Review: Western Digital My Book Live Duo

May 08, 12 Review: Western Digital My Book Live Duo

I’ve always had mixed relationships with external hard drives (no, not like that) but this may the first one that’s won my heart. If you’ve ever swapped a hard drive, built a system or backed up a computer – chances are, you’ve heard of Western Digital. These guys are giants in the hard drive industry and they power most of the systems I’ve ever built.

A growing trend lately besides huge drives is NAS (Network Attached Storage) and ‘Cloud’ Functionality.  This is where Western Digital has gotten something very right – in their new My Book Live Duo series of drives. Like most things we’ll take it one step a time.

Looks

The faceless black monolith that are WD external drives are perfect for me. They aren’t much to look at, but they’re sleek and innocuous and blend into the background. Exactly as they should. While mostly plastic they don’t feel flimsy and have a good solid heft in the hands. I’ve seen some cool aluminum external drives before, but honestly people – it’s a hard drive. It doesn’t need lasers and blinky lights.

Behind the Scenes

Less obvious to the user is that this is actually a dual-hard drive enclosure. With some fancy RAID action going on in the background. Available up to a total of 6TB – we review the 4TB version which is probably plenty for most people. This consists of 2x 2 TB drives. You CAN open it up quite easily to swap or upgrade drives if need be.

Usage

What might throw you for a loop on this one, is that it’s main feature is an ethernet jack. While it has a USB port it’s not used for computer connection (we’ll get to that later) No – this is to connect directly to your home or office router. After using the included ethernet cable to simply plug it into your router. You move over to your computer and pop in the software CD, which will detect the drive on your network with minimal fuss. On our systems at least, this process was very smooth and easy.

After a quick install, where the software will map a network drive for you and basically just give you quick access to start ‘dumping stuff on the drive’ You’re off and going. Getting deeper into the interface (web-based) lets you change several other options as well. Including running your own FTP server, setting up email based alerts for any crashes or downtime, and choosing if you’d prefer to run in RAID 1 or RAID 0. For those who are left scratching their heads. That means you can either have 2TB (2 Terabytes) stored twice for extra-redundant storage (extra safe) or use the full 4TB to maximize your speed and storage capacity (extra fast/big) but generally if one drive fails, all data is lost across both drives. So it’s up to you, lots of room or lots of security. You can choose (but choose wisely).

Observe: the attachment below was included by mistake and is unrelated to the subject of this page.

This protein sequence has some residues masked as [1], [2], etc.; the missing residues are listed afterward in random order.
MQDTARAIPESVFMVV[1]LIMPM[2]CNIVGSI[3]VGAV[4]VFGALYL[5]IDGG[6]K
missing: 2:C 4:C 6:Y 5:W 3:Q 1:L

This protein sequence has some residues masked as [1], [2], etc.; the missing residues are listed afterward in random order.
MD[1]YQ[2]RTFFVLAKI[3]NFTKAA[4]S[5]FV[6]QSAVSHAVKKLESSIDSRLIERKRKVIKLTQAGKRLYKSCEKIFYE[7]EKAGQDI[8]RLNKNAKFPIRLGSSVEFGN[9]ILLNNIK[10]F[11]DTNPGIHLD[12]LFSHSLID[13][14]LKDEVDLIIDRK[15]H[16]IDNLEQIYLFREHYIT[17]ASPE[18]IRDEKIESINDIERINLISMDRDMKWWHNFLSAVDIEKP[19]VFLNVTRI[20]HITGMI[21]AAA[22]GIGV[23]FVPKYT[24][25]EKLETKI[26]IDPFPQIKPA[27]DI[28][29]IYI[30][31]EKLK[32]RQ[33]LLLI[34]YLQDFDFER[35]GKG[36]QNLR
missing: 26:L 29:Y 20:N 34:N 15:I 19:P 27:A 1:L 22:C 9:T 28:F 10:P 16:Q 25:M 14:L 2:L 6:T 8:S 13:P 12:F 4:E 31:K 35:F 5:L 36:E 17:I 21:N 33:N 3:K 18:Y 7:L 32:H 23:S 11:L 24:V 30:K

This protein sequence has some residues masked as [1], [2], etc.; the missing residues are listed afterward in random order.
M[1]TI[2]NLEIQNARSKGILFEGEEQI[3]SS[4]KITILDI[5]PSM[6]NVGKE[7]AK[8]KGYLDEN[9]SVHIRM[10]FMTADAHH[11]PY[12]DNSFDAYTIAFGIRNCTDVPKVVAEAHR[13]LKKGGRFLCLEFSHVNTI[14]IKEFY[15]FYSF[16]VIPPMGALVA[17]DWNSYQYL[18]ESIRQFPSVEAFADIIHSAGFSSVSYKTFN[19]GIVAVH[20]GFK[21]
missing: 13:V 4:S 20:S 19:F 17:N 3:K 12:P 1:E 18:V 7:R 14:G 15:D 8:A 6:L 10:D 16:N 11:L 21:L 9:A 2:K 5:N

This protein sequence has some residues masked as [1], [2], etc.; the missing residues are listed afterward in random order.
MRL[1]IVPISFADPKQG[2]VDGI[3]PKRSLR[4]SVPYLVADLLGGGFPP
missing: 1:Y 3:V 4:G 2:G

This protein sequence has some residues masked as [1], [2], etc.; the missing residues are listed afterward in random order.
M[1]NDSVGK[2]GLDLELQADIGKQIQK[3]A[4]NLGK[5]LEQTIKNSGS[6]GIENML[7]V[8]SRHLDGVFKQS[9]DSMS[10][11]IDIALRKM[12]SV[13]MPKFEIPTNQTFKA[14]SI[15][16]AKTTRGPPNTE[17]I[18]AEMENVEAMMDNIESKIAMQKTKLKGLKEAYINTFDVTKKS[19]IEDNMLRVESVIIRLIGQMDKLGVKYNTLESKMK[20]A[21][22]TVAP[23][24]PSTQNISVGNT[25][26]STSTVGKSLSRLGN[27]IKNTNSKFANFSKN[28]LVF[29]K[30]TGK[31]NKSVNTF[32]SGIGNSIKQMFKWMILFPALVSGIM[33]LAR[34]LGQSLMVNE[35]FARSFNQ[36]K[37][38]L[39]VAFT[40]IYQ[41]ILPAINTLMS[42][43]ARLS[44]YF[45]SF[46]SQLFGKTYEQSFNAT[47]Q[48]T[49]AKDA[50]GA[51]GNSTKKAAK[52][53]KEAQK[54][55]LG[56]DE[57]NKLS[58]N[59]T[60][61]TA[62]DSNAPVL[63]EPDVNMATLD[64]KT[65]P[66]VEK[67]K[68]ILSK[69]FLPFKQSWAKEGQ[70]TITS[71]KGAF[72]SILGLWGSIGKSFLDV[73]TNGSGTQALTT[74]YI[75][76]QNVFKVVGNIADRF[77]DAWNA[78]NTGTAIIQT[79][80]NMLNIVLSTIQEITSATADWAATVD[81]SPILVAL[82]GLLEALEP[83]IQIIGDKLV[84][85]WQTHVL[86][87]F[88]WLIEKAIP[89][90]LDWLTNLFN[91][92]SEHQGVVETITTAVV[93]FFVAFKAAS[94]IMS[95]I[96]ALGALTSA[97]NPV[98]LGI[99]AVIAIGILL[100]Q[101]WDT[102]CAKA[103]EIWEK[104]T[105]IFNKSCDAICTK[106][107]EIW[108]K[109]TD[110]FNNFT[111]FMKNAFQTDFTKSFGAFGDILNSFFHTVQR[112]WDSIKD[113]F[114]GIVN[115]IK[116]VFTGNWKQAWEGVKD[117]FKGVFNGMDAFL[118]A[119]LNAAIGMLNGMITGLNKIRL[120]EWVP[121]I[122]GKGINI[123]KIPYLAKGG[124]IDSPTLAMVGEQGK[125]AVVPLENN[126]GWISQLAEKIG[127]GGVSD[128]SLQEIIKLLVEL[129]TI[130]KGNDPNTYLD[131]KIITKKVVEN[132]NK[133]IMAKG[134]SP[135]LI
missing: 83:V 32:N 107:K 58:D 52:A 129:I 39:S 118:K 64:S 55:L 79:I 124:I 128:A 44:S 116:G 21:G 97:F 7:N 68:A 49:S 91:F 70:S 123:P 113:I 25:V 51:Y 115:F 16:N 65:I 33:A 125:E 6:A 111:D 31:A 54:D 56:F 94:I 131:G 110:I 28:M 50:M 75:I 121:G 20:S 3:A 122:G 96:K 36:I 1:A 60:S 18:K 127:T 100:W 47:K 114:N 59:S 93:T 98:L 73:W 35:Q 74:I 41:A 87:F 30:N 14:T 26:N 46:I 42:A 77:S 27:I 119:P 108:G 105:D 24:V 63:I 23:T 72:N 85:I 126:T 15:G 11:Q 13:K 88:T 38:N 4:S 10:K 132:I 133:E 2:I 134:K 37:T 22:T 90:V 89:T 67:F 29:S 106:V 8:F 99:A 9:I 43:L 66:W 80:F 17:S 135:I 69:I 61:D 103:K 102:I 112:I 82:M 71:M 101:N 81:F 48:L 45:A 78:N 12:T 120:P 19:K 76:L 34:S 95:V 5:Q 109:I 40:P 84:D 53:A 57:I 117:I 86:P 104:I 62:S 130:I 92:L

Integration

Where the My Book Live Duo shines the most, in my humble opinion, is in its flawless integration with a huge variety of formats. Not only is it simply a network drive to dump files. But it’s also a DLNA server to pump your music & videos to several common types of video players (like game consoles), it works with windows backup and has it’s own backup software to get more fine-tuned than the built in solution. It also works as an Apple/Mac time machine drive to backup all your systems on either platform. It also has software available to make things available via an app. Whew. Seriously without a hitch this little tiny box does some very cool (and potentially complicated) stuff behind the scenes in a very seamless way.

Also a very cool feature is the USB port on the back, it can be used to jack-in EVEN more storage by plugging in another external drive. While it won’t integrate that drive into a single pool (it’s removable remember? So that could go badly) it neatly tacks on yet more storage as an additional network drive. We found this to be very easy to use as well.

Real World

We set up a Mac mini, a Macbook air, a PC desktop and a PC laptop all to automatically back up to the drive with very little fuss. Then we mapped network drives to give everyone access to drop in and remove files. Between the excellent integration mentioned previously, all of this works flawlessly and it’s very easy to use.

We have had a few instances where the drive got slowed down by getting hit with a lot of simultaneous traffic and backups, we also had the drive crash a few times. Where the DLNA server would just not respond and we had to just power cycle the drive. This always fixed it and it happened very rarely. All in all it’s very stable and quickly becomes an integral part of any home/office network.

In a world where 1TB drives are almost standard in most new systems, 4TB doesn’t seem like a lot, but in practice your systems probably aren’t jammed to the gills (RIGHT?) and your laptops and mac mini’s etc are on a much smaller scale so before you know it, everything is backed up and you’ve still got plenty to work with. However if your needs are greater, going to the 6TB model would certainly solve that. To top it off, easy access means that you could pop some bigger drives in later ( but you’ll want to double up and match for best performance ) and you’ll effectively be good to go for a long time.

Solid State may be taking the performance world by storm, but there will always be a place for huge redundant storage of all your most precious pics, videos, music and god knows what else you keep in your dusty computer-box. If you’re looking for a nimble full-featured and near-bottomless well of storage to keep your data safe. You’d do well to consider the Live Book Duo. It’s pricey at about $450-500 for the 4TB version but you’ll be hard pressed to find a better and simpler solution that also handles so many little chores without you ever having to set them up or think about them. Western Digital retains the consumer NAS crown in our book.